As i said before though my knowledge of materials above the critical point is minimal. I still feel my argument is valid to say that a quite a bit of extra mass on the earth would definitely not liquify oxygen.

    As for the calculation of the mass required to do this, we would first need to find the pressure at room temperature where water liquefies.

    the lower pressure of a smaller earth not being able to hold oxygen is a less extreme assumption than the liquid water thing. but i think it is definitely safe to say that the earth would have to lose quite a bit of mass before life was not possible. however if there were less oxygen, then life would have just evolved to deal with it (to a certain extreme of course).
    Last edited by a moderator: Apr 25, 2017
  9. Apr 8, 2010 #8
    Your deduction is very thoughtful and interesting , from what i understand is that u are trying to say That at about 90K almost 30 times pressure would be required to keep oxygen as liquid. What i see form this link here http://hypertextbook.com/facts/2005/JudyTang.shtml is that average temperature of earth is 15 degree Celsius. At thermodynamic equilibrium it would be -18 celsius , so would it be safe to assume that even if earth was 30 times as massive, still it would be very tough to produce liquid oxygen on the surface untill the distance of earth from sun is so far (atleast 10 times farther) so that surface temperature of earth drops to around -130 celcius …only then can we expect oxygen on the surface ….?
  10. Apr 8, 2010 #9
    To convert oxygen into water at atmospheric temperature 300 K, pressure required is 5 GPa or 5000 MPa. See link http://en.citizendium.org/images/thumb/b/bc/Oxygen_phase_diagram.png/250px-Oxygen_phase_diagram.png
    Atmospheric pressure is 0.1 MPa. So, 50,000 times more pressure is required to convert oxygen into liquid. So it is required to increase the weight of vertical air column by 50,000 times. To increase the weight of air column, acceleration of gravity is required to increase 50,000 times more so, it is 9.81 * 50,000. To increase gravity acceleration g= G * M/R. G= universal gravity const. M & R are mass & radius of earth. Here we assume that as mass of earth increases there is no increase is radius, only increase in density of earth. So, mass of earth required 50,000 times more than exist now.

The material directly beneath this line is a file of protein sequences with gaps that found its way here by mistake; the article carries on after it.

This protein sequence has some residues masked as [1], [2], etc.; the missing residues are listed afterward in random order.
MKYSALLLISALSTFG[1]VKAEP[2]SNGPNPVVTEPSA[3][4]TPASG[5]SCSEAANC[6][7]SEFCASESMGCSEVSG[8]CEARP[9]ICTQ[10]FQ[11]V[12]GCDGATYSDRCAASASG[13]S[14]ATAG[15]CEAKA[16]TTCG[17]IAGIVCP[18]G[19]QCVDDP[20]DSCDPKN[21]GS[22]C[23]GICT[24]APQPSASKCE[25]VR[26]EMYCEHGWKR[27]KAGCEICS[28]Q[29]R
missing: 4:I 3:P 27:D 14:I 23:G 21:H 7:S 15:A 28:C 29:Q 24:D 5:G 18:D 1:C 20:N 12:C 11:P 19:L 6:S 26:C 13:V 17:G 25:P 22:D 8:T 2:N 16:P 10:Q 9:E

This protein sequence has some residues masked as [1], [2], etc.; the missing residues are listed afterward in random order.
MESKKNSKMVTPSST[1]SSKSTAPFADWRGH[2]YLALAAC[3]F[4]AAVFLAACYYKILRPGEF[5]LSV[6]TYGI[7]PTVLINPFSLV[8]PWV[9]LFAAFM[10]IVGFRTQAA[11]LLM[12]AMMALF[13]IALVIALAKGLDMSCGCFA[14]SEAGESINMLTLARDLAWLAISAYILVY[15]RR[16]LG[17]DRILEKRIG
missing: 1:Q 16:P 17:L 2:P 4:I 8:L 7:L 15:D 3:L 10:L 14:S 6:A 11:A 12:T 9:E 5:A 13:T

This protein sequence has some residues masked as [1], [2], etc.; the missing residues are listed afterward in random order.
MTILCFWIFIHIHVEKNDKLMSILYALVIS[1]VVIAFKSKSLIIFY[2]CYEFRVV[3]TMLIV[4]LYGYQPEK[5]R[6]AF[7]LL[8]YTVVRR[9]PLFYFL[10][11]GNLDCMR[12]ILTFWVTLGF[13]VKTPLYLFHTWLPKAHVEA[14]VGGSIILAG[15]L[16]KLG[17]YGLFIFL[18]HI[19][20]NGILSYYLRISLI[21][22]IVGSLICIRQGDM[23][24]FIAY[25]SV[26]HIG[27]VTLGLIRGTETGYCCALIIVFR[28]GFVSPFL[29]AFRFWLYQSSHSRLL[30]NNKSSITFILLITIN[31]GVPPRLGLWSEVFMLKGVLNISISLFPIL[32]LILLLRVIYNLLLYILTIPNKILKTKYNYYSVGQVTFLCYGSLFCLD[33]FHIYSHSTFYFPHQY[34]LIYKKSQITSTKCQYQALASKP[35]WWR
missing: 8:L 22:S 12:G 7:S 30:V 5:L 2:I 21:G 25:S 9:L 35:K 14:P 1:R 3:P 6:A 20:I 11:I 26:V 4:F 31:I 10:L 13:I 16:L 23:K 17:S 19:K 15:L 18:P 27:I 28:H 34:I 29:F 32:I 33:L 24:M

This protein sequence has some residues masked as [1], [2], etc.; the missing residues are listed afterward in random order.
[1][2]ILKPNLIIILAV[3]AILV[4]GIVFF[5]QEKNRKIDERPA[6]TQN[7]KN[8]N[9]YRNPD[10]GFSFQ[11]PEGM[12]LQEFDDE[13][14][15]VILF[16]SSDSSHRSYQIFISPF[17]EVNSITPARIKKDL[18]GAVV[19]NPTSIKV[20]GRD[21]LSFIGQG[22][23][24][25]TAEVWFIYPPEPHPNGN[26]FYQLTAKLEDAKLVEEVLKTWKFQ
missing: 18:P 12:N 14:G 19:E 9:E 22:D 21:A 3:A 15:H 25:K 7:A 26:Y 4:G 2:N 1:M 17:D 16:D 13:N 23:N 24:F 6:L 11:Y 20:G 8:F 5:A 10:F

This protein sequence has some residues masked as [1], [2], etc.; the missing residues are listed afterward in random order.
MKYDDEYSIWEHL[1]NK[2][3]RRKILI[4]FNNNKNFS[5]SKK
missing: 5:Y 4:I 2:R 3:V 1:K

After this also only lower layer of air undergo this much higher pressure & so oxygen is converted into liquid. Above this layer weight of air column is decreases & so air pressure is also decreases so oxygen on layer above not converted into liquid.
    Here we take only atmospheric pressure is equal to oxygen pressure but it is required to take partial pressure of oxygen into consideration. Oxygen present into air is 21% say fifth part of all gases. So partial pressure of oxygen is fifth part of 0.1 MPa. So, to convert it into liquid five times more pressure & so five time more gravity acceleration & so mass required. So, mass of earth required 50,000 * 5=2,50,000 times more.
    If, we take earth of only mass of 50,000 times more, than also if liquid oxygen put in open atmosphere, it is not converted into gas immediately, because only top layer of liquid oxygen undergo partial pressure of oxygen (Fifth time of atmosphere) & so start converted into gas. But the layer below this undergo pressure of oxygen is equal to atmosphere pressure because it is surrounded by liquid oxygen, so it remain liquid.
  11. Apr 8, 2010 #10
    Here Oxygen conversion takes place at 300K which is roughly 30 degree Celsius or room temperature. The answer is complete, except i have one doubt that we dont take temperature into consideration.

    The earth is able to hold heat in the atmosphere due to green house effect .... what would happen if we were so far away from sun that the average temperature drops .